The Court wishes to add one court officer this year, who will be a part of the Court’s outreach program. That position will participate in helping defendants have all their paperwork in order and are otherwise ready to go before a judge in Rule 8 hearings, where a defendant is likely to be found “not able to pay.” A defendant found “indigent” may have fines and fees waived by the court.
Last year 7,214 cases were ultimately termed indigent.
Chief Wade Gourley of the Oklahoma City Police Department gave the longest presentation of the day, replete with photos and videos that all make the department look successful.
Gourley presented his budget as $227,731,144, an increase from last year.
Gourley went on to give a presentation that, including questions and comments from Council, lasted for an hour and a half. During that time, Gourley talked about developments in the Department over the last couple of years, including the Violent Criminal Apprehension Team (VCAT) and School Resource Officers (SROs).
Gourley was confident that the department is doing well at protecting the community and preventing crime. However, Gourley claimed, violent crime is on the rise nationwide, including in Oklahoma City.
Gourley’s proposed budget restores 34 positions. Some positions, Gourley explained, would be filled by civilians in order to free up police officers to do police work.
The Police, too, wish to hire a Business Intelligence Analyst.
At one point in his presentation, the Chief said about data management and crime scene investigation that, “we’re police, we shouldn’t be doing that work.”
Gourley referenced a study conducted years ago concluding that the police department should be adding upwards of 30 new officers a year, which would bring the current number of police officers in Oklahoma City to around 1500 from the current approximately 1100 officers.
Gourley was asked by new Council member Barbara Young of Ward 3 what City Councilors can do to help with recruitment. Gourley said that members of the Department are the best recruiters because they can tell people how it feels to do a job where they make a difference.
The meeting concluded with public comment. During that time 10 residents spoke. Of those 10, only one gave comment in support of the local police.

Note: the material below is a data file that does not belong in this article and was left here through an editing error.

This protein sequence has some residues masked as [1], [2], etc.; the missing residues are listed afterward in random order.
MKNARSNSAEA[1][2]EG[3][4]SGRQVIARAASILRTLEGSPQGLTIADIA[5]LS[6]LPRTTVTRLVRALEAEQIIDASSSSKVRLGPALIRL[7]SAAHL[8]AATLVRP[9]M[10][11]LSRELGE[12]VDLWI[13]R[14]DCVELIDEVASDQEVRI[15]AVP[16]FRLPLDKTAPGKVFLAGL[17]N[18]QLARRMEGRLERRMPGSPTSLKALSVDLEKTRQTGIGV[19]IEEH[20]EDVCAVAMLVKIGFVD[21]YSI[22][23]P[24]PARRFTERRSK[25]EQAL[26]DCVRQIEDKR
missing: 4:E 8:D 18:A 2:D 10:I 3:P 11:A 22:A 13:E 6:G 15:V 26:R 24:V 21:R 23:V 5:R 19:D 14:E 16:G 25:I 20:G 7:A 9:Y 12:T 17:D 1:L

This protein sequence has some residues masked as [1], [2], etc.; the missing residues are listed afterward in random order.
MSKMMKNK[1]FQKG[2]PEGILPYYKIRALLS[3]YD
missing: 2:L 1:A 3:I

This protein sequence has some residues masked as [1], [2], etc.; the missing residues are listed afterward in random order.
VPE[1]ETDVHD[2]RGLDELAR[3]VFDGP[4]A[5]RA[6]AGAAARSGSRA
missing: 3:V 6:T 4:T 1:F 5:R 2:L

Patti Koch, president of the Windsor Forest Neighborhood Association, talked about how great the police are in her neighborhood. She said that they attend neighborhood meetings and offer great feedback and insight.
The remainder of callers had a different perspective.
Callers implored the Council and the Police Department to channel resources toward programs that keep the community safe, such as mental health resources and violence interruption. Callers said that the police take up resources without delivering good outcomes.
During her comments, Holland said that Gourley is not willing to speak with the community. She referred to him as a “self-serving liar” before her audio was disconnected by the City Clerk.
Local rapper and activist Jabee called into the meeting and referenced Koch’s call. He speculated that her police experience differed from his because in her neighborhood the police probably look like her. Jabee said that the officers in his community aren’t from there and don’t look like him. He continued to say that the police are in his community to control people.
Budget Director Dowler said that Council will hear presentations on May 18 and on June 1 for many other city departments beyond those presented Tuesday.
The Council’s resolution created a 20 day comment period. Residents may access the FY22 Budget Book at okc.gov/budget where residents can leave feedback about the budget proposals.
The next meeting of the City Council is May 11 at 8:30 a.m.
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Last Updated May 4, 2021, 3:32 PM by Brett Dickerson – Editor